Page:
Figure 11 displays more of the rules of constructing link diagrams. As is the case with individuals, each organization is represented by a single rectangle. Connections between organizations can be displayed by overlapping them through joint membership, or with a line. The figure also points out how the diagram can be interpreted to glean the most from the data that are displayed and the clarity with which relationships among people and organizations can be shown.

Using the data in Figures 3 and 4 and the rules discussed above; a link diagram showing the operational cell structure of our alleged terrorist group can be drawn. The diagram appears in

Figure 12. The figure shows a tight cellular structure in which individuals are members of more than one operational cell. It also shows haw multiple players can be included in a single cell. Note that the lines connecting the individuals have been omitted. It is assumed that individuals belonging to the same cell know one 'another. Thus, the connections among them are implied, and the lines are no longer necessary.

A final set of rules applies to the construction of link diagrams. These rules are for cases in which individuals are connected to a cell, but are not a member.of that cell. Two possibilities exist. First, investigators might be aware that an individual has contacts with a cell, but they do not know who the contact point in the cell is. Here, a line is drawn from the individual outside the cell to the rectangle representing the cell. In the second possibility, an individual outside a cell may have confirmed contacts with an identified individual within a cell. In this case, the rule for person-to-person connections is followed, and a line is drawn between the circles representing each individual. Both possibilities are displayed in Figure 13.

Keeping the above discussion in mind, link analyses can be performed effectively. As it is a complex form of analysis, it may require a little time and effort. The payoff is in the powerful impact of the results, which are worth the investment.

### Link diagrams are constructed in three steps:

• "Raw" data or fragments of information are organized into a logical order. Names of individuals, suspects, organizations, and operations are put in lists.
• An association matrix is constructed showing "who knows whom." An activity matrix, showing "who participated in what" may also be constructed.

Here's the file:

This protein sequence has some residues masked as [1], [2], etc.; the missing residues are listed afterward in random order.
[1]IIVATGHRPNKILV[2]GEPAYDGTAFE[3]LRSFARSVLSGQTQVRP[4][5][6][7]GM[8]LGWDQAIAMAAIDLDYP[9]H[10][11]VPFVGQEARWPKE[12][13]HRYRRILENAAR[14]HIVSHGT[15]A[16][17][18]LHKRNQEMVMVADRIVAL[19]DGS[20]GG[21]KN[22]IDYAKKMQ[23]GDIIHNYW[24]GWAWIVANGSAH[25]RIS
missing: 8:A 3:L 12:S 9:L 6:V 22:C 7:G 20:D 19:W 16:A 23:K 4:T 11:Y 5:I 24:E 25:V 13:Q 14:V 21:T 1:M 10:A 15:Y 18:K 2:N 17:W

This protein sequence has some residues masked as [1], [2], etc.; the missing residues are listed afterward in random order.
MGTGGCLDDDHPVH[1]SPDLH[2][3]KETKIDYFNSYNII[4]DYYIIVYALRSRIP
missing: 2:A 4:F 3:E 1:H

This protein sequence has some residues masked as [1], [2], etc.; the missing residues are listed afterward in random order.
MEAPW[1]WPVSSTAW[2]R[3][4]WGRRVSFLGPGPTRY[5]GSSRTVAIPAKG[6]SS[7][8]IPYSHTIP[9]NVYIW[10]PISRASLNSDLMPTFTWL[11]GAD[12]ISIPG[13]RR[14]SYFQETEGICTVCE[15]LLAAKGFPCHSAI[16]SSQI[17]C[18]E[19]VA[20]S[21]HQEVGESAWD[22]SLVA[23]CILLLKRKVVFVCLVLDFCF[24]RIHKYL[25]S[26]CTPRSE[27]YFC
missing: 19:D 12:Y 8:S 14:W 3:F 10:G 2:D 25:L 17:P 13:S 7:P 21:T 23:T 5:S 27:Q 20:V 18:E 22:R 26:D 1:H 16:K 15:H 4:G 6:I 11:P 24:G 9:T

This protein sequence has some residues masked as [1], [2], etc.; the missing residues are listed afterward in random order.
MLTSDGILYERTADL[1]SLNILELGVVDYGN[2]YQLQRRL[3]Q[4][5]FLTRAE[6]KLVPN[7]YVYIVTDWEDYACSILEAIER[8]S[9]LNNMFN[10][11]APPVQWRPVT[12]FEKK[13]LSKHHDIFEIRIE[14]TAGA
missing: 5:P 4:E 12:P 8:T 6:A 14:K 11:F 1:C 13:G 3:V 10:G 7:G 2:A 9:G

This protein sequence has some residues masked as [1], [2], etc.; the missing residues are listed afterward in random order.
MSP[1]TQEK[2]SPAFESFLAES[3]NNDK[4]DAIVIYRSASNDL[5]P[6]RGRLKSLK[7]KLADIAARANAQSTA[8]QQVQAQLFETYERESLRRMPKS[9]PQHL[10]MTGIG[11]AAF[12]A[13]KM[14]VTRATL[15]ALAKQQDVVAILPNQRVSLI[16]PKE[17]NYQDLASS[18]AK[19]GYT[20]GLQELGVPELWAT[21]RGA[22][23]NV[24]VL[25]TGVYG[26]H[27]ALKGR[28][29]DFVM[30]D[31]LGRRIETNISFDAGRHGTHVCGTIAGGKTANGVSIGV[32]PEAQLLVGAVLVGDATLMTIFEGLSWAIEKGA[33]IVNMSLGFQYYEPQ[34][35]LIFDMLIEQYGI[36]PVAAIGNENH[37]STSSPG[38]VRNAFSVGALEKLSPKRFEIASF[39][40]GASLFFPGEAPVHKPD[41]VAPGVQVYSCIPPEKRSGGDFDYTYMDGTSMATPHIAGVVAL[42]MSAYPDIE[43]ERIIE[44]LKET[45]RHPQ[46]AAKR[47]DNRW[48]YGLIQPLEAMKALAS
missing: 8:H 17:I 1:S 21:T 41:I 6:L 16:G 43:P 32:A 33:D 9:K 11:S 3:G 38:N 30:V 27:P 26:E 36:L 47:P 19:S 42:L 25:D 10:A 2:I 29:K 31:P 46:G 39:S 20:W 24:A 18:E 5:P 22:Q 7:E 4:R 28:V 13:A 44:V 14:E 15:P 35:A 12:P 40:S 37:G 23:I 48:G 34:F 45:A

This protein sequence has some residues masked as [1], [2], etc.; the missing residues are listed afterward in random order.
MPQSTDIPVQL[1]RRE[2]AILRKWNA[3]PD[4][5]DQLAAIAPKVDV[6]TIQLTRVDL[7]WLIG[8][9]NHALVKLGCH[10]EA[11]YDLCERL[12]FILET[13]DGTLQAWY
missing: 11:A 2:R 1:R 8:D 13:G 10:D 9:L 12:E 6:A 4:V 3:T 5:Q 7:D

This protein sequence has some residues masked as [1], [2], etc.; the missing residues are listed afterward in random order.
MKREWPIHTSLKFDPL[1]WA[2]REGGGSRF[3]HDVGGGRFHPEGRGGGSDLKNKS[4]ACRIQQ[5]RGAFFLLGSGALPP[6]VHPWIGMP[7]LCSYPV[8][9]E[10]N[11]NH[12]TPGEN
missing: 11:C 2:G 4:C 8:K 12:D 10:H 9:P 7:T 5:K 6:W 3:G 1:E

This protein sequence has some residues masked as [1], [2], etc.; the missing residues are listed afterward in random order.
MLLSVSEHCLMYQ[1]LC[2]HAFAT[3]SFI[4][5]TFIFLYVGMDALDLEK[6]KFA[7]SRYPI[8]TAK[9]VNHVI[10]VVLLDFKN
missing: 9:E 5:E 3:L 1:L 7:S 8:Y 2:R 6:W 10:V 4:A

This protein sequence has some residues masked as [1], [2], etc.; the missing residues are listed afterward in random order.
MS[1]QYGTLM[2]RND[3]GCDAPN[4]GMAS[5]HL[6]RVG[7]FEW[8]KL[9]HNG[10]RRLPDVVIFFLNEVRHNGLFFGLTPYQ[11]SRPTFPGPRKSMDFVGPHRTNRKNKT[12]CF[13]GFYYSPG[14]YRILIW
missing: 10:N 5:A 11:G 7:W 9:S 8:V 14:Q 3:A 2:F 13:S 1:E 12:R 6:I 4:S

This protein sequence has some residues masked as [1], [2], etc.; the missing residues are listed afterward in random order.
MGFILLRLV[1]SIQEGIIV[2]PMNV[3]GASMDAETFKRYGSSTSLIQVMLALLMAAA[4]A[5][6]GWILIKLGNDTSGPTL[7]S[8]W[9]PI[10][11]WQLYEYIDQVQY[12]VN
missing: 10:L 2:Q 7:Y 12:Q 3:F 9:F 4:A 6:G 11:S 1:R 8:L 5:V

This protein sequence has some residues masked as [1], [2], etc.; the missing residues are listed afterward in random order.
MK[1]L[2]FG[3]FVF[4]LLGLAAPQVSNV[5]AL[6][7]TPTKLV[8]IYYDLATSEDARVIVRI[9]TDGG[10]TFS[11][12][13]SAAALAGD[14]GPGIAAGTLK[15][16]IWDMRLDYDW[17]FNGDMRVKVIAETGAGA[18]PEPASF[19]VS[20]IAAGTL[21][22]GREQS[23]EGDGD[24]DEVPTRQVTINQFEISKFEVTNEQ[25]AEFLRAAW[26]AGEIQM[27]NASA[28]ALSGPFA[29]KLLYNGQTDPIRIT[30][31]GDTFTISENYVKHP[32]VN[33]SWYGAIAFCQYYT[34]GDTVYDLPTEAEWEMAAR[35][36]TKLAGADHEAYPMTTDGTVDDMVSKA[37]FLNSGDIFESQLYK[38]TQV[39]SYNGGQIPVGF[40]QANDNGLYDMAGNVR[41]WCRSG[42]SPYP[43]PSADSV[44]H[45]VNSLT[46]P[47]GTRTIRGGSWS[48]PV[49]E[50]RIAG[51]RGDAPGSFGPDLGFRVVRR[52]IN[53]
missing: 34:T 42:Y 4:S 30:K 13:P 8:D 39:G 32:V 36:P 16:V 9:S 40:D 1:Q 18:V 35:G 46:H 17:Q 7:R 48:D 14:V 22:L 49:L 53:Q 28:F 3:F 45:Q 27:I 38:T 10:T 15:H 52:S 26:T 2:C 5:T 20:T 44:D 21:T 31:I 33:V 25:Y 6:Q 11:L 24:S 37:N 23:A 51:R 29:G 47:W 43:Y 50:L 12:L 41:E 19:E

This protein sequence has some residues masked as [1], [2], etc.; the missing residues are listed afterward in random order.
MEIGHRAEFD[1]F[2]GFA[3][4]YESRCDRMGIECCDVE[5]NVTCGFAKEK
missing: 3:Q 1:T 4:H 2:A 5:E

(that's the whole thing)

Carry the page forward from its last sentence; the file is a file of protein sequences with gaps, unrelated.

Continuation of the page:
• Drawing relationships from the matrices, individuals are grouped into org izations or cells based on information about joint activities or membership. Lines representing connections between individuals or organizations are drawn to complete the diagram. The finished product clearly displays the linkages among individuals, cells, or other groupings.

In practice, construction of a link diagram consists of following nine sequential exercises:

• All raw data related to an investigation are collated and placed in an organized form. They may be put in a narrative or report format. This step is especially important because the basic data may come from many different sources, ranging from news clippings, to interviews, or reports from surveillance units, photo analysis teams, undercover operatives, or informants.
• Relevant data points are identified. In this case, the data points are the names of suspects, the people they know, phone numbers they call, locations they frequent, organizations they belong to, or activities in which, they have been involved. Underline these references in the reports, and make lists.
• Matrices are constructed from the lists. Data points (the names of suspects and organizations or activities) are organized into rows and columns as in Figures 1-4.
• Contact or association points (Able knows Baker) are put in the matrix where the corresponding rows and columns intersect. If the investigation is working with both confirmed and unconfirmed contacts among suspects, different symbols may be used to represent the strength of evidence. Use a "1" for a confirmed contact between two datapoints. Use a "2" or any other symbol for unconfirmed contacts. Zeros can be entered into matrix intersections where no known contact between suspects exists.